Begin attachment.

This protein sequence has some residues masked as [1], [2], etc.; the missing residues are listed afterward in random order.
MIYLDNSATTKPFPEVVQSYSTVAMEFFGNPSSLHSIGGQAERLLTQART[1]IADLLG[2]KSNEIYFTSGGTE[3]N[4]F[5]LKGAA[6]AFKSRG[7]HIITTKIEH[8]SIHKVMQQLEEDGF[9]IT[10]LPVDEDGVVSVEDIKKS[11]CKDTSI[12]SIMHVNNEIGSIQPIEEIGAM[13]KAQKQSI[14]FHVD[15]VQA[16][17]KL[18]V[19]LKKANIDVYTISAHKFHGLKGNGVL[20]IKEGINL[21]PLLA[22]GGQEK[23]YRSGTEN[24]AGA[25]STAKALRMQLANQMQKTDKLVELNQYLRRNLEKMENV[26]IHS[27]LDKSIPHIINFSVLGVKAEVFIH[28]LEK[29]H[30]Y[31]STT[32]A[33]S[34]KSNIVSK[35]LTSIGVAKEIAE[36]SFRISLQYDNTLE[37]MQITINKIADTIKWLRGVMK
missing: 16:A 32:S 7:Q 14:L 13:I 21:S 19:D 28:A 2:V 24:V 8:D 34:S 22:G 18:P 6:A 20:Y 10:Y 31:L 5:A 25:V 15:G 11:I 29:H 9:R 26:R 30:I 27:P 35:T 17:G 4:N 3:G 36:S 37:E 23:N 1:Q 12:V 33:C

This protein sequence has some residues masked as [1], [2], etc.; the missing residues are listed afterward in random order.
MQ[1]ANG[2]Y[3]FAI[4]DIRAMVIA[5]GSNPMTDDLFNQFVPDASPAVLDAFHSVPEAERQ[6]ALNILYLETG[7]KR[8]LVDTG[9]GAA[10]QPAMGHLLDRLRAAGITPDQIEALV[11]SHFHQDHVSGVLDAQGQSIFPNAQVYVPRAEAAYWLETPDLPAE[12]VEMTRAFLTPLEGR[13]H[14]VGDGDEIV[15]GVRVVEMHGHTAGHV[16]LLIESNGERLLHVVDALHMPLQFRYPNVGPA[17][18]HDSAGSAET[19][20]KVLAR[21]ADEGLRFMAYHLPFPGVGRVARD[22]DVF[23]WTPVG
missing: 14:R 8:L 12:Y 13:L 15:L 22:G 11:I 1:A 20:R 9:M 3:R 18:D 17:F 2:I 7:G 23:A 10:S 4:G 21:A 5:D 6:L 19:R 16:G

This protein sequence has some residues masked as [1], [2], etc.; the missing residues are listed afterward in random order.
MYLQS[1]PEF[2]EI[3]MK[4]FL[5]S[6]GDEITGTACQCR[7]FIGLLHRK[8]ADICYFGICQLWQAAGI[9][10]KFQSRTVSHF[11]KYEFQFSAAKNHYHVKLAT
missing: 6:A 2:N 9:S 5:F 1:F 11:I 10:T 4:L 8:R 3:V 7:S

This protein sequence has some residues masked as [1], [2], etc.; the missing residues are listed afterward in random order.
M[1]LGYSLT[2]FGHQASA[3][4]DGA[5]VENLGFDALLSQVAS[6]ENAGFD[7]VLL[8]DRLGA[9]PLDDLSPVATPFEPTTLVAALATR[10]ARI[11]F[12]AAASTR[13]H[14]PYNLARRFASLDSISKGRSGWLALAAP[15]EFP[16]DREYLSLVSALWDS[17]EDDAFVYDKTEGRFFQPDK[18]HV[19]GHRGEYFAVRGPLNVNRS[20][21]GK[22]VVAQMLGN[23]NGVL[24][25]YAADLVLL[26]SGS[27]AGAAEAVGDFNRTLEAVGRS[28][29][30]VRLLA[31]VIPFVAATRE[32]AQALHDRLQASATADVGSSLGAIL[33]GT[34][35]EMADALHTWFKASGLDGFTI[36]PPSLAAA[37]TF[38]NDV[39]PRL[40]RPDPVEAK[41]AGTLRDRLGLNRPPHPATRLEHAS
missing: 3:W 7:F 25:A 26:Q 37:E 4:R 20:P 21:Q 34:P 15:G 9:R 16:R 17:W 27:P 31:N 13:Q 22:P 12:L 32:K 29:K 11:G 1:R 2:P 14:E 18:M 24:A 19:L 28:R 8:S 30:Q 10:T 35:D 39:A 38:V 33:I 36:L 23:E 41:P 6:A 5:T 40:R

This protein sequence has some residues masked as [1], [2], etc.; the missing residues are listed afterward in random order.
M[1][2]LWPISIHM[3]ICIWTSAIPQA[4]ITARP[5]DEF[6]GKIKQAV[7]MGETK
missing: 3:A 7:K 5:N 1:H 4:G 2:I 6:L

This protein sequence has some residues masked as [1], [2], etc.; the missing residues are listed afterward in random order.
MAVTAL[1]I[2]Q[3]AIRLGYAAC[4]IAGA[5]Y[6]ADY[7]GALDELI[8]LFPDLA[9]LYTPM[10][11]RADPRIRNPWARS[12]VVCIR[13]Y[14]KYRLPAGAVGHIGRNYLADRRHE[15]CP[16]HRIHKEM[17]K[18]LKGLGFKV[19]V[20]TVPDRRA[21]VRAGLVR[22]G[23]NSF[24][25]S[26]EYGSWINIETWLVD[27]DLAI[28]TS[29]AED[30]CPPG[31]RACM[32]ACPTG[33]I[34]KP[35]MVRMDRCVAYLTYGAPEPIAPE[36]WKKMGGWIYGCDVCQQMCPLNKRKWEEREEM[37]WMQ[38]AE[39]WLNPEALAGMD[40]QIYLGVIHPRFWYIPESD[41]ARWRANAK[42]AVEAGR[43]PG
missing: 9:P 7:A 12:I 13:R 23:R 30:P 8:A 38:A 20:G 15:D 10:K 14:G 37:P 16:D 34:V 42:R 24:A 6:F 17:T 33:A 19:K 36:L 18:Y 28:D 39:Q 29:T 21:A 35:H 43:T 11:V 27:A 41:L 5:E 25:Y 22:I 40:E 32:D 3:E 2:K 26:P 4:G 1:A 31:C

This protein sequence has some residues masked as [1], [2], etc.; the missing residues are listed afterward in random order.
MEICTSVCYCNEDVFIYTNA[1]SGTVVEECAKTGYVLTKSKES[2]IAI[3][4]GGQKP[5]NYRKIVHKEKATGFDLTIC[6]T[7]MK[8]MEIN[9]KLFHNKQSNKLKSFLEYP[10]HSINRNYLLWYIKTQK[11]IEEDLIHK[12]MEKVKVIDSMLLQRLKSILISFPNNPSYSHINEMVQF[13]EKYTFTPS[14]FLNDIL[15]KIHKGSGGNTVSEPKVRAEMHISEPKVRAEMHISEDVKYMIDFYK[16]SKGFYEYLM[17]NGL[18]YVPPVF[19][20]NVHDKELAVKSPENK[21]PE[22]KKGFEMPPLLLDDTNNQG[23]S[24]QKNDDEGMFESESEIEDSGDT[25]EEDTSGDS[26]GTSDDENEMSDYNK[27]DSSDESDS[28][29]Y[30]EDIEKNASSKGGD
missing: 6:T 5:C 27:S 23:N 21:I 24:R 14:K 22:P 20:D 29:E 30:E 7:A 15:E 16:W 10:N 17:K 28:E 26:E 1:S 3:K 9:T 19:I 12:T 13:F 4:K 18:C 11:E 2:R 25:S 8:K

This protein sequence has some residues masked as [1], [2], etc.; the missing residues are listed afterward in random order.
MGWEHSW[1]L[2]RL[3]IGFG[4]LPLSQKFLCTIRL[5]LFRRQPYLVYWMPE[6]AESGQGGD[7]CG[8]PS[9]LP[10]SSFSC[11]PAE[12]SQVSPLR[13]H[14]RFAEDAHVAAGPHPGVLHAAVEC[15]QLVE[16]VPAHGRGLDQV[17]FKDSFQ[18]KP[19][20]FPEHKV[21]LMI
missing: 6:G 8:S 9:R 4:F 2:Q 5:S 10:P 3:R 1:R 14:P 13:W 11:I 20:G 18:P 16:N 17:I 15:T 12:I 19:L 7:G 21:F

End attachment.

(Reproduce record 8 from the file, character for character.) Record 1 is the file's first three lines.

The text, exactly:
This protein sequence has some residues masked as [1], [2], etc.; the missing residues are listed afterward in random order.
MGWEHSW[1]L[2]RL[3]IGFG[4]LPLSQKFLCTIRL[5]LFRRQPYLVYWMPE[6]AESGQGGD[7]CG[8]PS[9]LP[10]SSFSC[11]PAE[12]SQVSPLR[13]H[14]RFAEDAHVAAGPHPGVLHAAVEC[15]QLVE[16]VPAHGRGLDQV[17]FKDSFQ[18]KP[19][20]FPEHKV[21]LMI
missing: 6:G 8:S 9:R 4:F 2:Q 5:S 10:P 3:R 1:R 14:P 13:W 11:I 20:G 18:P 16:N 17:I 15:T 12:I 19:L 7:G 21:F